Thursday, March 06, 2008

Speaker discusses financial innovations

By Courtney Westlake

Dr. William Poole, president and CEO of the Federal Reserve Bank of St. Louis, spoke to campus and community members on Thursday evening, March 6, on the topic of "Financial Innovation: Engine of Growth or Source of Instability?" in Brookens Auditorium. Poole's presentation was part of the ECCE (Engaged Citizenship Common Experience) Speakers Series at UIS.

The Federal Reserve Bank of St. Louis is one of 12 regional Reserve banks, serving the Eighth Federal Reserve District. Regional Reserve banks, along with the Board of Governors in Washington, D.C., constitute the Federal Reserve System.

In his current position with the Federal Reserve Bank of St. Louis, Poole directs the activities of the Bank's head office in St. Louis, as well as its three branches in Arkansas, Kentucky and Tennessee. He also represents the bank on the Federal Open Market Committee, the Federal Reserve's chief monetary policymaking body.

"The markets, as we're all aware, have been pretty upset," Poole said during his presentation. "Distress in home mortgage markets, falling new home construction and falling home prices in many areas have been a focal point in the outlook for the U.S. economy for at least the past nine months."

There is "nothing fundamentally new" about the recent subprime mortgage "debacle," Poole said. There are many examples in history of innovations that led to instability, at least initially, he said, but in general, economists agree than financial innovation plays a big role in economic growth, such as the long-term amortizing mortgage, money market mutual funds and credit cards.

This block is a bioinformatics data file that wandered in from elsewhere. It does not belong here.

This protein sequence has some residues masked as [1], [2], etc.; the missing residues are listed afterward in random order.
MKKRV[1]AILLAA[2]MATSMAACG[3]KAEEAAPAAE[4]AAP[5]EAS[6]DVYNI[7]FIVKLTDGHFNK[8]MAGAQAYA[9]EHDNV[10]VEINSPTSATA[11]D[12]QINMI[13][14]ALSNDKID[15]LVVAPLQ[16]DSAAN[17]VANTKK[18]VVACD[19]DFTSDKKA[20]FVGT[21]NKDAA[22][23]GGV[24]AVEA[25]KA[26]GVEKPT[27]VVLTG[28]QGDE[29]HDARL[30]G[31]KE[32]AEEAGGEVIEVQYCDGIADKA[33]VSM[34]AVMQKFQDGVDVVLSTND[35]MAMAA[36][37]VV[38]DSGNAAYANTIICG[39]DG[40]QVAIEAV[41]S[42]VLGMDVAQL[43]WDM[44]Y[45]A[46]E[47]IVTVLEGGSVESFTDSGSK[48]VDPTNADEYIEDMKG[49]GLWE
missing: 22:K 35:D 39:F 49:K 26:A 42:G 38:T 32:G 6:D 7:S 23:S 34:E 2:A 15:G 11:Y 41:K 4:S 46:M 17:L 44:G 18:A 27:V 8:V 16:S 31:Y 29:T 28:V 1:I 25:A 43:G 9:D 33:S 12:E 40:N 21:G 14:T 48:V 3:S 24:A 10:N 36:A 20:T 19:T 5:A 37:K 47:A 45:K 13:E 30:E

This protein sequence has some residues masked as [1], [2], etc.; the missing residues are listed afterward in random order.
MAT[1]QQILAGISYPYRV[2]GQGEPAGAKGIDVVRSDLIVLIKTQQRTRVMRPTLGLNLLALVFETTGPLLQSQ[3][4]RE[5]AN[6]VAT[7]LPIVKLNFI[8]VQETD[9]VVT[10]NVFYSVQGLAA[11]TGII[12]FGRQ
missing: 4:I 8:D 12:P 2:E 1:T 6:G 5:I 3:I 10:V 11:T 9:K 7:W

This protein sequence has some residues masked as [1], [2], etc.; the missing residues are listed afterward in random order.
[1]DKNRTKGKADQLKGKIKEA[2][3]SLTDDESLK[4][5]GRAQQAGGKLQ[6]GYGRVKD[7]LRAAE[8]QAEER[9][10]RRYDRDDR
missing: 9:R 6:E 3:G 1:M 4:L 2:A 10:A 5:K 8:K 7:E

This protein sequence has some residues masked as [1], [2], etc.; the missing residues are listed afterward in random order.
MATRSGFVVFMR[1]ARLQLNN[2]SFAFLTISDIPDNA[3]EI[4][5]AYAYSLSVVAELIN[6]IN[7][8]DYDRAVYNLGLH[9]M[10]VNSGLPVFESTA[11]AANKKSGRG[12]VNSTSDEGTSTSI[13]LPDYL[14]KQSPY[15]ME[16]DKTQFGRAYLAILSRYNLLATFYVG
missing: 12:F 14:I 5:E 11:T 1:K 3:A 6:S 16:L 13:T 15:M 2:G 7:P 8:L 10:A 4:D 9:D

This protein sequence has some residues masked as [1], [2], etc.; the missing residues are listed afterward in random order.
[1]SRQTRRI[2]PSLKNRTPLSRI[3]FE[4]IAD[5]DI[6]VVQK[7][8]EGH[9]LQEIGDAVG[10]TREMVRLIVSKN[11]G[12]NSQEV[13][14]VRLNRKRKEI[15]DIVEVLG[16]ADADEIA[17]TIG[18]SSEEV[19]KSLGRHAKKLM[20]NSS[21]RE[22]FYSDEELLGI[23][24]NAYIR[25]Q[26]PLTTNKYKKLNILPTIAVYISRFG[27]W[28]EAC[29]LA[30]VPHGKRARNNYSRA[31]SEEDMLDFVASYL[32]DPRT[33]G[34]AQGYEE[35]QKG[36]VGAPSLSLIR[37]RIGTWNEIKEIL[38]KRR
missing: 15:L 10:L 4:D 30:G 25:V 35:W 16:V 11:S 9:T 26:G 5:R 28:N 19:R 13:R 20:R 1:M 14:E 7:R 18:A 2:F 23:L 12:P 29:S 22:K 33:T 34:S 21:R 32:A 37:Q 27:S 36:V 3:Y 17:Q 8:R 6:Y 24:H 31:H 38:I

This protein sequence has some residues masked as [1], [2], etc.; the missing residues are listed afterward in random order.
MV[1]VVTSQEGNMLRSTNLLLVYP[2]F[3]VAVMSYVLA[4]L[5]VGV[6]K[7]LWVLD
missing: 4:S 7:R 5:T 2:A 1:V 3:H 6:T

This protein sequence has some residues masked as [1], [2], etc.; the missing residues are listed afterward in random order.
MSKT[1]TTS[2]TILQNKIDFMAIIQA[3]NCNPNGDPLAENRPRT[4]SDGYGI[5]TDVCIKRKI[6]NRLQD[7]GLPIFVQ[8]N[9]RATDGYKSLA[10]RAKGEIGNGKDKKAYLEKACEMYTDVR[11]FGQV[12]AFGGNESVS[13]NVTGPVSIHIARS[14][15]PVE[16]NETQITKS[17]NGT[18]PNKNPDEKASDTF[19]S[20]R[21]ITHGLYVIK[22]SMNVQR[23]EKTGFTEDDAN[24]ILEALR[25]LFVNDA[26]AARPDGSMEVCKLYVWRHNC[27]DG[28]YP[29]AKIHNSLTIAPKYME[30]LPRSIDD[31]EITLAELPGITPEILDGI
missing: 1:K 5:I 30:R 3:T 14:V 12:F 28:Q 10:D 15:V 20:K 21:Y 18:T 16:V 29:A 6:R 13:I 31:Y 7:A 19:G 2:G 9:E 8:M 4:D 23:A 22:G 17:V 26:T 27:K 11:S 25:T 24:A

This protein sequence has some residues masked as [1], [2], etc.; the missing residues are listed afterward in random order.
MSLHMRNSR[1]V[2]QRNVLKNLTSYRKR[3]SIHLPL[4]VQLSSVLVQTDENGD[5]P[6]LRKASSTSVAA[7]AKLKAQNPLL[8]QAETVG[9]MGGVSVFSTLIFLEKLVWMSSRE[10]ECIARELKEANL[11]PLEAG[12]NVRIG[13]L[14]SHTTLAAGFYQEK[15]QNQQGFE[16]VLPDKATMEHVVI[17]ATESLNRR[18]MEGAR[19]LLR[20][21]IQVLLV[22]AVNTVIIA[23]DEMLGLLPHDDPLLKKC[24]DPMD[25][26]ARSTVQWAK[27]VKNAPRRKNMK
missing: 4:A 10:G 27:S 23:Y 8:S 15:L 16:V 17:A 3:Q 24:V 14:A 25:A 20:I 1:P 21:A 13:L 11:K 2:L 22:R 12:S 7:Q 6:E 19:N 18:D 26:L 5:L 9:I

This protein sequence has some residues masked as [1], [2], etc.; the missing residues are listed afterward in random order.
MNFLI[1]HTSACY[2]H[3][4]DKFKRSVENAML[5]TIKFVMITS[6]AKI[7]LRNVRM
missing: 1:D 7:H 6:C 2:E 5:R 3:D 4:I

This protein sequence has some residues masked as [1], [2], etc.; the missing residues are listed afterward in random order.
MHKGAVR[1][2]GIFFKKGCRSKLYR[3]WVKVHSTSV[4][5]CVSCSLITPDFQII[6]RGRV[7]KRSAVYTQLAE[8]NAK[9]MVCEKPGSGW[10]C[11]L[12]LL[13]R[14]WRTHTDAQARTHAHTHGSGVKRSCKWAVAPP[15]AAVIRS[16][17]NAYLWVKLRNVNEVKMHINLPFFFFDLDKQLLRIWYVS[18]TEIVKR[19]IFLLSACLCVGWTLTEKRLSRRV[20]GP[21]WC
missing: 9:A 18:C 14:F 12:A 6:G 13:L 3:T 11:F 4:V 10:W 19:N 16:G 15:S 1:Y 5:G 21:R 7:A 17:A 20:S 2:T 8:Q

"Financial markets are always innovating," Poole said. "Some innovations, such as credit cards, reflect technological advances. Clearly some people borrow more than they can afford. Credit cards, however, like many other payments and credit innovations, have lowered transaction costs, improved resource allocation and thus contributed to economic growth."

Subprime mortgage lending took off in the 1990s, but default rates on subprime mortgages began to rise in 2006, when the growth in house prices began to slow down, Poole said. He claims there are five major mistakes that led to the "meltdown," with plenty of blame to go around.

But there are lessons to be learned from this occurrence and other cases of instability, he said.

"For the individual or the firm, the lessons are clear: educate yourself about the potential risks of any investment or financial transaction, understand the incentives of counterparties in those transactions and avoid putting at risk money you cannot afford to lose," he said.

Above all, the importance of financial innovation in promoting economic growth shouldn't be forgotten, Poole emphasized.

"Successful financial innovations - those that meet the market test over the long term - promote the efficient allocation of capital and contribute to raising our standard of living," he said.

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